Sunday, October 21, 2012

SQL Server: Placing Alert for Compatibility Level Change in SQL 2005



Microsoft SQL Server allows its users to keep behavior of a database compatible to its older versions. Like, if someone is using “*=” type of left outer joins in some quires/Stored Procedures as she created it for SQL Server 2000. Though such join are not allowed in SQL Server 2005 and subsequent versions but one still can keep database behavior as SQL Server 2000 by keeping its compatibility level to 80.

Recently, a client reported that someone (DBA or Application) is changing his database compatibility, which should remain compatible to SQL Server 2000 (compatibility level 80). He wants to know at what time this change is being made.
SQL Server 2008 and subsequent versions keep record of this compatibility change to its log, but SQL Server 2005 has no such facility. It means, in SQL Server 2005, you never know when someone has changed compatibility level.
In SQL Server 2008 and subsequent versions one can change compatibility level of a database by following simple TSql statement.
ALTER DATABASE AdventureWorks SET COMPATIBILITY_LEVEL = 90;
But in SQL Server 2005, only method to change this compatability level is its system stored procedure i.e. sys.sp_dbcmptlevel. SQL Profiler is the only place where you can trace when this stored proecdure was executed. But what if, we need to place an alert for this change and generate a mail for this change. Or what if, we need to stop users/applications to change a database compatability level.
Only way to achieve this functionality is,  to update system stored procedure  sp_dbcmptlevel.
Lets perform this task, step by step.
Step 1:  Stop SQL Server 2005 services
Step 2:  Login using DAC (Dadicated Administrative Connection). For this right click on SQL Server 2005 service, on Advanced tab, change startup parameters by adding -m; at existing values.
Step 3: Start SQL Server 2005 services
Step 4: Open SQL Server Management Studio and open Database Engine Query
Step 5: Login as valid sysadmin user or ADMIN:InstanceName
Step 6: Change mssqlsystemresource database to read_write mode
Step 7: It’s the time to update our system stored procedure i.e. sp_dbcmptlevel. If you need to keep only comptability level to 80 or 90 then change following lines of stored procedures with same values i.e.80 or 90 or as per your choice.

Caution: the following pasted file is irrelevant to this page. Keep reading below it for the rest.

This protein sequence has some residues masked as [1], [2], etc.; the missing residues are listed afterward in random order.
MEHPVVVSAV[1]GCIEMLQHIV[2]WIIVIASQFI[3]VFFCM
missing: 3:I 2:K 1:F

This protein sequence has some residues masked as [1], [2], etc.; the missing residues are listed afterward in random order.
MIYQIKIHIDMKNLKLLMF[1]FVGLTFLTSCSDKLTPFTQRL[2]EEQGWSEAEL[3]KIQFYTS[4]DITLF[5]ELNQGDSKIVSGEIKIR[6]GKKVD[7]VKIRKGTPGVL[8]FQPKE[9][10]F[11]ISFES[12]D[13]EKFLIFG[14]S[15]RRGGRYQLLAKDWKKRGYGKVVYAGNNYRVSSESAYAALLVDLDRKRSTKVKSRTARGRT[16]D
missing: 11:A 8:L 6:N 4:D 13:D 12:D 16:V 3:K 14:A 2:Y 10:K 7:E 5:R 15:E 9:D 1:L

select  @cmptlvl60 = 60, 
@cmptlvl60 = 65,
@cmptlvl60 = 70,
@cmptlvl60 = 80,
@cmptlvl60 = 90, 
And if you also need to add a mail alert for this change then add following code in error control portion of stored procedure.


DECLARE @bodyText VARCHAR(200)
SET @bodyText='User '
+ CONVERT(VARCHAR,SYSTEM_USER)  
+' trying to change Compatibility Level of Database '                            + CONVERT(VARCHAR,@dbname)
+ ' at '
 + CAST(GETDATE() AS VARCHAR(50)) 
EXEC msdb.dbo.sp_send_dbmail @recipients='essmess@gmail.com;', --Change Email Address Accordingly 
@subject = 'Compatibility Level Change Alter', 
@profile_name = 'DBTeam', --Change DB mail Profile Accordingly 
@body = @bodyText, 
@body_format = 'TEXT' ;
Here is complete updated script of stored procedure. (This script is only applicable to SQL Server 2005, for SQL Server 2008 and subsequent version, its totally different, which you can get by sp_helptext)

Step 8: Change mssqlsystemresource database to read_only mode
Step 9: Close SSMS session, stop SQL Server services and change its startup parameters back to normal.
Step 10: Start SQL Server Services and you are done.

Monday, October 1, 2012

SQL Server Management Studio: Basic Startup Options



SQL Server Management Studio is a powerful tool to manage SQL Server databases. Let’s discuss its two very common properties which can make our daily life easy.
  • Why every time, a new query window is open with MASTER database.
On open a new query window, It opens it with MASTER database in use, because on creation of a new user, SQL Server sets default database as MASTER. You change it by opening properties window for your user and then change default database value to your desired one.

Now opening a new query window, your own database will be selected by default.
  • On opening SQL Server Management Studio, I need a new query window automatically.

SQL Server Management Studio gives you five options to change its startup behavior. You can select one of these options by moving your mouse to TOOLS….Options in top menu.
 


Open Object Explorer
Using this option, only Object Explorer will be opened on startup and will ask you to login to an instance
Open new query window
This option will help you to start SSMS with a new query window only.
Open Object Explorer and new query window
This option is the most common one, when you need both Object Explorer and Query Window
Open Object Explorer and Activity Monitor
This option will open Activity Monitor with Object Explorer


Open empty environment
Option, which is never used (at least I never used it). As it will just open SQL Server Management Studio, No query window, No object explore, just main menu with tool bars.